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Markets in emerging economies are growing rapidly and creating vast opportunities as incomes rise and diets change.

The challenge is to better integrate small scale farmers into markets so that they can make the agricultural sector stronger. Experience shows that when a country’s agricultural sector is not competitive, there is greater reliance on imports and less agriculture-driven poverty reduction in rural areas.

Agribusiness small and medium-sized enterprises (SMEs) are critical to link smallholder producers to national markets, meet food demand and create tomorrow’s jobs.

Africa’s food market, valued at about US$313 billion a year in 2013, could triple by 2030, with investments in infrastructure, smart business and trade policies and a dynamic agribusiness sector linking farmers with consumers in growing urban areas, according to a World Bank report on the potential of agribusiness in Africa.


The World Bank Group works to improve infrastructure and bolster support services, to strengthen food value chains, and increase market access for smallholder farmers.

The Bank works with countries to build solid road networks and expand access to reliable electricity, water supply and information and communication technology. It also supports infrastructure that improves product delivery while minimizing loss, such as storage facilities, dedicated agriculture port terminals, and facilities for processing agriculture products. The right infrastructure can reduce transaction costs for farmers, help subsistence farmers scale up to commercial agriculture, improve processing of agriculture products, and reduce post-harvest losses.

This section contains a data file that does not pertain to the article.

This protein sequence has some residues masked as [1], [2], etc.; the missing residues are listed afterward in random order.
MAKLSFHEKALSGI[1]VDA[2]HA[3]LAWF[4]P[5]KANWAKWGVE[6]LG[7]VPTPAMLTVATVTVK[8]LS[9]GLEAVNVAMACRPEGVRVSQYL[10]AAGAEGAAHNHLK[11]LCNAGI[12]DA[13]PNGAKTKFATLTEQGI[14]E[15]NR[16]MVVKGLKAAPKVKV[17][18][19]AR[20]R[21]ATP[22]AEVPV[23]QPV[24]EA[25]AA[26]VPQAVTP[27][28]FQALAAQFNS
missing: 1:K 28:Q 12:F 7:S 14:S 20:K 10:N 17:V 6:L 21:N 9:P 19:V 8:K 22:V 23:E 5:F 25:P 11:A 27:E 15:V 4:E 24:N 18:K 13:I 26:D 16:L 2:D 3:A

Smallholders can improve their livelihoods by reaching consumers beyond their local markets. Through producer organizations, the Bank helps farmers scale up their operations and lower costs by providing access to information and communications technology, business development services, education and other opportunities to increase their revenues.

The Bank uses analytical work to advise client countries on improving the policy and legal environment for smallholder farmers, traders and others involved in agribusiness. Using data and analysis collected since 2013, Enabling the Business of Agriculture periodically looks at how laws, regulations, policies and infrastructure affect the ability of farmers to produce, sell and buy their products, and deliver affordable nutritious food to a growing population.

International Finance Corporation, which is an arm of the World Bank Group that focuses exclusively on the private sector in developing countries, finances agribusinesses and food-related companies. It also supports financial institutions that enable the private sector to provide additional resources and financing to agribusiness. This is coupled with advisory services that help clients improve their operations with a focus on productivity improvements, climate smart practices, food safety, and engagement with smallholder supply chains.